California has expanded its travel ban to three more states over bills that prevent biological males from competing in women’s/girls’ sports or ban gender reassignment surgeries for minors.
The travel ban was previously mandated by California Assembly Bill 1887. The bill — which was signed by former California Governor Jerry Brown in 2016 — prohibits state travel to states that have “authorized discrimination based on sexual orientation, gender identity, and gender expression” or repealed laws that provide protections against “discrimination.”
A total of 23 states had already been subjected to the travel ban, including Florida, Texas, Utah and Georgia.
On Friday, California Attorney General Rob Bonta that state-funded travel will now be barred to Missouri, Nebraska, and Wyoming due to recent laws. With the latest additions, California’s travel ban now applies to more than half the states in the union.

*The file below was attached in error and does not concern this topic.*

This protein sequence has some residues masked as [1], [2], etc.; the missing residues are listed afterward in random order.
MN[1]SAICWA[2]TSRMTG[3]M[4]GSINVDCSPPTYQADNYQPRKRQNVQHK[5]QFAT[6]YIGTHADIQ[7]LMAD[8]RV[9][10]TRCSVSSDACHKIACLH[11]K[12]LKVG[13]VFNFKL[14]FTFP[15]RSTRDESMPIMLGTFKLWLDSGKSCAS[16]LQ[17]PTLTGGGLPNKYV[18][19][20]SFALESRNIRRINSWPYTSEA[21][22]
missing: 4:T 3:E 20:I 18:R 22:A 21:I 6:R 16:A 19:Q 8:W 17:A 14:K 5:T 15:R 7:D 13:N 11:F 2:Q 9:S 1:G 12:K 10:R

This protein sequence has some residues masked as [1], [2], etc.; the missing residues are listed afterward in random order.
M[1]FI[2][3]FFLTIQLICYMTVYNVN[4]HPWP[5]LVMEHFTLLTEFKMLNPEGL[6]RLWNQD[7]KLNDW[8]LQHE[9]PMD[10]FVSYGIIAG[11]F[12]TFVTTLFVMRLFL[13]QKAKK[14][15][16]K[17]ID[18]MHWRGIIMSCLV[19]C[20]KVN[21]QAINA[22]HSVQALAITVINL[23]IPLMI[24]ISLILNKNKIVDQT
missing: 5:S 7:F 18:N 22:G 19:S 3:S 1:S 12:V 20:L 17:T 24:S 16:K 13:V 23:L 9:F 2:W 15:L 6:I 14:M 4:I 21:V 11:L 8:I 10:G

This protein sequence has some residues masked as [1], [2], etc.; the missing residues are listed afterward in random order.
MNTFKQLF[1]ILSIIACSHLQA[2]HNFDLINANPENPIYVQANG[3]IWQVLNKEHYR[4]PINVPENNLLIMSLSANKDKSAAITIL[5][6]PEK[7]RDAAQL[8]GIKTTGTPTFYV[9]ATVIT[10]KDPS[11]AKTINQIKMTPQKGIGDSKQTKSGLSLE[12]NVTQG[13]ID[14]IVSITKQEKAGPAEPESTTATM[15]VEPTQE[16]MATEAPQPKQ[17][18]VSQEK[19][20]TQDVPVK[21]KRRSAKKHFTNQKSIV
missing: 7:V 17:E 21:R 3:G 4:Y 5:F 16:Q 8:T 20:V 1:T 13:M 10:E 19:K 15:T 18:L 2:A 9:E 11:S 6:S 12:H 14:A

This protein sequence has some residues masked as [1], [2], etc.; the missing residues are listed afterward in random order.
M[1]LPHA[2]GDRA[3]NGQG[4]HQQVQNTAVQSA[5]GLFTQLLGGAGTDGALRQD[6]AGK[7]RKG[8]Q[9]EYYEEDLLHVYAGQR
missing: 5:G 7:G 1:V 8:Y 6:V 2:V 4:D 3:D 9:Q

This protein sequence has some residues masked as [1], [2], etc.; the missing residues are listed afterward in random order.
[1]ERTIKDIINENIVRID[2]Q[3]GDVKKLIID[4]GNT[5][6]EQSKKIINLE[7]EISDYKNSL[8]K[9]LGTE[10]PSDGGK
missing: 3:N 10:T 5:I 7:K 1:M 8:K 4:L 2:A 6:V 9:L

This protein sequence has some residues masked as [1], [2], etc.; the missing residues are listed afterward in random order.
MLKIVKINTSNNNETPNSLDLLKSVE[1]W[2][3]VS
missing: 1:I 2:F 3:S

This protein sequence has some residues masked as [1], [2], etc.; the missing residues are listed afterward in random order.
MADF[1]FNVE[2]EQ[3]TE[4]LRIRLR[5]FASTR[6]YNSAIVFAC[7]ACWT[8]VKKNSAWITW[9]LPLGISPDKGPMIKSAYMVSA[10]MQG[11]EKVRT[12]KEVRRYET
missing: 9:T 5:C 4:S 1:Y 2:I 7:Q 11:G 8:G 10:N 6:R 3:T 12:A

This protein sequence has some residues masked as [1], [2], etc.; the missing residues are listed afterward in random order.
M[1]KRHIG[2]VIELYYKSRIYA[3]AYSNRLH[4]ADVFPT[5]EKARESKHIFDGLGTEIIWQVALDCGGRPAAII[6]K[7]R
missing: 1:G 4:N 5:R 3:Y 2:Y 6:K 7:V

“These new laws enacted by Missouri, Nebraska, and Wyoming aren’t just discriminatory, they constitute a clear case of government overreach — and it’s an alarming trend we’re witnessing across the country,” Bonta said in a press release. “By preventing transgender individuals from participating in sports aligned with their gender identity, or by denying them access to critical healthcare, these legislative actions directly contradict the values of inclusivity and diversity. These laws pose significant risks for deepening the stigmatization and alienation of LGBTQ+ youth who are already subject to pervasive discrimination, bullying, and hate crimes.”
In total, 19 states have passed laws that bar transgender surgeries for minors. Other states included in the ban have barred transgender athletes from competing in sports outside their biological sex.
Federal judges have blocked enforcement of laws in Alabama and Arkansas, while Oklahoma has agreed to hold off on enforcement of its ban while opponents are seeking a temporary court order against it.